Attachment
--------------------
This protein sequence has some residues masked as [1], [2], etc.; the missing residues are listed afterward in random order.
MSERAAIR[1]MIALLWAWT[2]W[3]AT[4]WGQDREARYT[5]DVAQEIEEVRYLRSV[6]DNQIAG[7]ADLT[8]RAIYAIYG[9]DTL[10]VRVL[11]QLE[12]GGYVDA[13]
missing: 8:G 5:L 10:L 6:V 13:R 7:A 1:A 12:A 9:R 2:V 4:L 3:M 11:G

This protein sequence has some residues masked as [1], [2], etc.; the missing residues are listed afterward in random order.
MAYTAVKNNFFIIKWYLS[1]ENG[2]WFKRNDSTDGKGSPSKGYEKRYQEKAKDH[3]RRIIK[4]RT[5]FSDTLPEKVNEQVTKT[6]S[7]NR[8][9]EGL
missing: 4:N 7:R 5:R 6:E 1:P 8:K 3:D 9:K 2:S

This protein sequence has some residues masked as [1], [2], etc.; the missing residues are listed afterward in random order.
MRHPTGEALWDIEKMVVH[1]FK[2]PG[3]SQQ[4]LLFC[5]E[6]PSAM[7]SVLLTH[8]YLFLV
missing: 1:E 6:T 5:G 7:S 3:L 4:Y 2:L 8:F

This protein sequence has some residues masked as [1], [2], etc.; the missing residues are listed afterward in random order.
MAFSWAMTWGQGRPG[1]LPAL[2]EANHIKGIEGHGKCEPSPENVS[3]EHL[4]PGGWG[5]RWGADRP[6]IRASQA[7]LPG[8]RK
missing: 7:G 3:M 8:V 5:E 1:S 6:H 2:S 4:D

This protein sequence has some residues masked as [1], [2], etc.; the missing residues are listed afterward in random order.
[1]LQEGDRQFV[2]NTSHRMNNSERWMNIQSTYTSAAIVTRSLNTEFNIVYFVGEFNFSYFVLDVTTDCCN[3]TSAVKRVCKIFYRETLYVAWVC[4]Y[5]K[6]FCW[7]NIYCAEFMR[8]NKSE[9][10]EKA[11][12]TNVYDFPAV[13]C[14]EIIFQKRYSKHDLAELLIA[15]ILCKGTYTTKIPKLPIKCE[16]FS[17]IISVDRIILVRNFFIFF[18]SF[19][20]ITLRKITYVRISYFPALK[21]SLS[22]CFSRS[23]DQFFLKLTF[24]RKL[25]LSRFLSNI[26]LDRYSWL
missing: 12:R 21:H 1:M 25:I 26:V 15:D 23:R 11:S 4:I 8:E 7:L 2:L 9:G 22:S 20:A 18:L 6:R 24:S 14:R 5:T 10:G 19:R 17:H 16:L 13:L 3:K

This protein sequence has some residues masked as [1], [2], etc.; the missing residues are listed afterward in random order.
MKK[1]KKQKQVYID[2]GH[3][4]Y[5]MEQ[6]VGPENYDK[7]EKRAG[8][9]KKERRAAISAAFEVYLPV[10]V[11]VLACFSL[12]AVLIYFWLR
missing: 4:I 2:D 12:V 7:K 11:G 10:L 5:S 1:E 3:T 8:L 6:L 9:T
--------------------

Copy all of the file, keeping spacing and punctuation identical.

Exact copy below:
This protein sequence has some residues masked as [1], [2], etc.; the missing residues are listed afterward in random order.
MSERAAIR[1]MIALLWAWT[2]W[3]AT[4]WGQDREARYT[5]DVAQEIEEVRYLRSV[6]DNQIAG[7]ADLT[8]RAIYAIYG[9]DTL[10]VRVL[11]QLE[12]GGYVDA[13]
missing: 8:G 5:L 10:L 6:V 13:R 7:A 1:A 12:A 9:R 2:V 4:L 3:M 11:G

This protein sequence has some residues masked as [1], [2], etc.; the missing residues are listed afterward in random order.
MAYTAVKNNFFIIKWYLS[1]ENG[2]WFKRNDSTDGKGSPSKGYEKRYQEKAKDH[3]RRIIK[4]RT[5]FSDTLPEKVNEQVTKT[6]S[7]NR[8][9]EGL
missing: 4:N 7:R 5:R 6:E 1:P 8:K 3:D 9:K 2:S

This protein sequence has some residues masked as [1], [2], etc.; the missing residues are listed afterward in random order.
MRHPTGEALWDIEKMVVH[1]FK[2]PG[3]SQQ[4]LLFC[5]E[6]PSAM[7]SVLLTH[8]YLFLV
missing: 1:E 6:T 5:G 7:S 3:L 4:Y 2:L 8:F

This protein sequence has some residues masked as [1], [2], etc.; the missing residues are listed afterward in random order.
MAFSWAMTWGQGRPG[1]LPAL[2]EANHIKGIEGHGKCEPSPENVS[3]EHL[4]PGGWG[5]RWGADRP[6]IRASQA[7]LPG[8]RK
missing: 7:G 3:M 8:V 5:E 1:S 6:H 2:S 4:D

This protein sequence has some residues masked as [1], [2], etc.; the missing residues are listed afterward in random order.
[1]LQEGDRQFV[2]NTSHRMNNSERWMNIQSTYTSAAIVTRSLNTEFNIVYFVGEFNFSYFVLDVTTDCCN[3]TSAVKRVCKIFYRETLYVAWVC[4]Y[5]K[6]FCW[7]NIYCAEFMR[8]NKSE[9][10]EKA[11][12]TNVYDFPAV[13]C[14]EIIFQKRYSKHDLAELLIA[15]ILCKGTYTTKIPKLPIKCE[16]FS[17]IISVDRIILVRNFFIFF[18]SF[19][20]ITLRKITYVRISYFPALK[21]SLS[22]CFSRS[23]DQFFLKLTF[24]RKL[25]LSRFLSNI[26]LDRYSWL
missing: 12:R 21:H 1:M 25:I 26:V 15:D 23:R 11:S 4:I 8:E 7:L 2:L 9:G 22:S 20:A 18:L 6:R 24:S 14:R 5:T 10:G 19:R 17:H 16:L 13:L 3:K

This protein sequence has some residues masked as [1], [2], etc.; the missing residues are listed afterward in random order.
MKK[1]KKQKQVYID[2]GH[3][4]Y[5]MEQ[6]VGPENYDK[7]EKRAG[8][9]KKERRAAISAAFEVYLPV[10]V[11]VLACFSL[12]AVLIYFWLR
missing: 4:I 2:D 12:V 7:K 11:G 10:L 5:S 1:E 3:T 8:L 6:L 9:T